Tuesday, March 26, 2013

Litany by Billy Collins

This 3 year old recites my favorite Billy Collins' poem, "Litany" from memory.  Be still my poet-heart.  You are all my bread, knives, crystal goblets and wine....xo

By Billy Collins

You are the bread and the knife,
The crystal goblet and the wine

-Jacques Crickillon

You are the bread and the knife,
the crystal goblet and the wine.
You are the dew on the morning grass
and the burning wheel of the sun.
You are the white apron of the baker,
and the marsh birds suddenly in flight.

However, you are not the wind in the orchard,
the plums on the counter,
or the house of cards.
And you are certainly not the pine-scented air.
There is just no way that you are the pine-scented air.

It is possible that you are the fish under the bridge,
maybe even the pigeon on the general's head,
but you are not even close
to being the field of cornflowers at dusk.

And a quick look in the mirror will show
that you are neither the boots in the corner
nor the boat asleep in its boathouse.

It might interest you to know,
speaking of the plentiful imagery of the world,
that I am the sound of rain on the roof.

I also happen to be the shooting star,
the evening paper blowing down an alley
and the basket of chestnuts on the kitchen table.

I am also the moon in the trees
and the blind woman's tea cup.
But don't worry, I'm not the bread and the knife.
You are still the bread and the knife.
You will always be the bread and the knife,
not to mention the crystal goblet and--somehow--the wine.


"Like a piece of ice on a hot stove the poem must ride on its own melting." ~Robert Frost


"I grew up in this town, my poetry was born between the hill and the river, it took its voice from the rain, and like the timber, it steeped itself in the forests." ~Pablo Neruda, quoted in Wall Street Journal,, 14 November 1985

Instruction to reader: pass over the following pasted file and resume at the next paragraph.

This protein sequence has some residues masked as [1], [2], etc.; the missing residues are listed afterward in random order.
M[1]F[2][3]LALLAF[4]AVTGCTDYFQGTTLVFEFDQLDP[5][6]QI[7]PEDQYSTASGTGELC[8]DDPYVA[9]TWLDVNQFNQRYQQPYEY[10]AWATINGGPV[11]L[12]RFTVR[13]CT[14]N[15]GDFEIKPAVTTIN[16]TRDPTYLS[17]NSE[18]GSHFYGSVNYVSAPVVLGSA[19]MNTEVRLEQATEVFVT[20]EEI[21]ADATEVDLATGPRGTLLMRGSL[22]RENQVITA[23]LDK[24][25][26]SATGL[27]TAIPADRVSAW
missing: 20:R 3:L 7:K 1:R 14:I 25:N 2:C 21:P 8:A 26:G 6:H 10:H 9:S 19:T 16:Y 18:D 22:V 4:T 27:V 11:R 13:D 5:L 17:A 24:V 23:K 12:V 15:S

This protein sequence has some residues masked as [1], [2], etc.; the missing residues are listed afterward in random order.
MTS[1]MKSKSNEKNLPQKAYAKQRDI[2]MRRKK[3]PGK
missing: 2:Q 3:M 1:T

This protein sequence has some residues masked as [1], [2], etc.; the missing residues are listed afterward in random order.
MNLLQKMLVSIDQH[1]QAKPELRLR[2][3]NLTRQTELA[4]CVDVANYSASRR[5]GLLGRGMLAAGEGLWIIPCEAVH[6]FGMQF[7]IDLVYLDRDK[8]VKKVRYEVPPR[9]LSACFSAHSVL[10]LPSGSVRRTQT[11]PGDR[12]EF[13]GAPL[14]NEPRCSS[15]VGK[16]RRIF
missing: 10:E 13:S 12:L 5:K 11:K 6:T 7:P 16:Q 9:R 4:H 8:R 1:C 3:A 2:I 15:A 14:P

Saturday, March 23, 2013

Before Summer Rain by Rainer Maria Rilke

"When the chickens or dogs wander away, people know enough to search for them, but when the heart wanders away, they don't.

The Way of Learning is nothing other than this: searching for the heart that has wandered away." ~Confucious


By Rainer Maria Rilke
From:  "The Selected Poetry of Rainer Maria Rilke", page 35
Suddenly, from all the green around you,
something-you don't know what-has disappeared;
you feel it creeping closer to the window,
in total silence. From the nearby wood

you hear the urgent whistling of a plover,
reminding you of someone's Saint Jerome:
so much solitude and passion come
from that one voice, whose fierce request the downpour

will grant. The walls, with their ancient portraits, glide
away from us, cautiously, as though
they weren't supposed to hear what we are saying.

And reflected on the faded tapestries now;
the chill, uncertain sunlight of those long
childhood hours when you were so afraid.
       "Accept the seasons of your heart, even as you have always accepted the seasons that pass over your fields...." ~Kahlil Gibran, The Prophet, 1923
* * * * *
"Isn't it time to turn your heart into a temple of fire?" ~Rumi

* * * * *
"The heart never becomes wrinkled." ~Marie de Rabutin-Chantal
* * * * *

Friday, March 22, 2013

Happy Birthday, Billy Collins!

From one of my collages.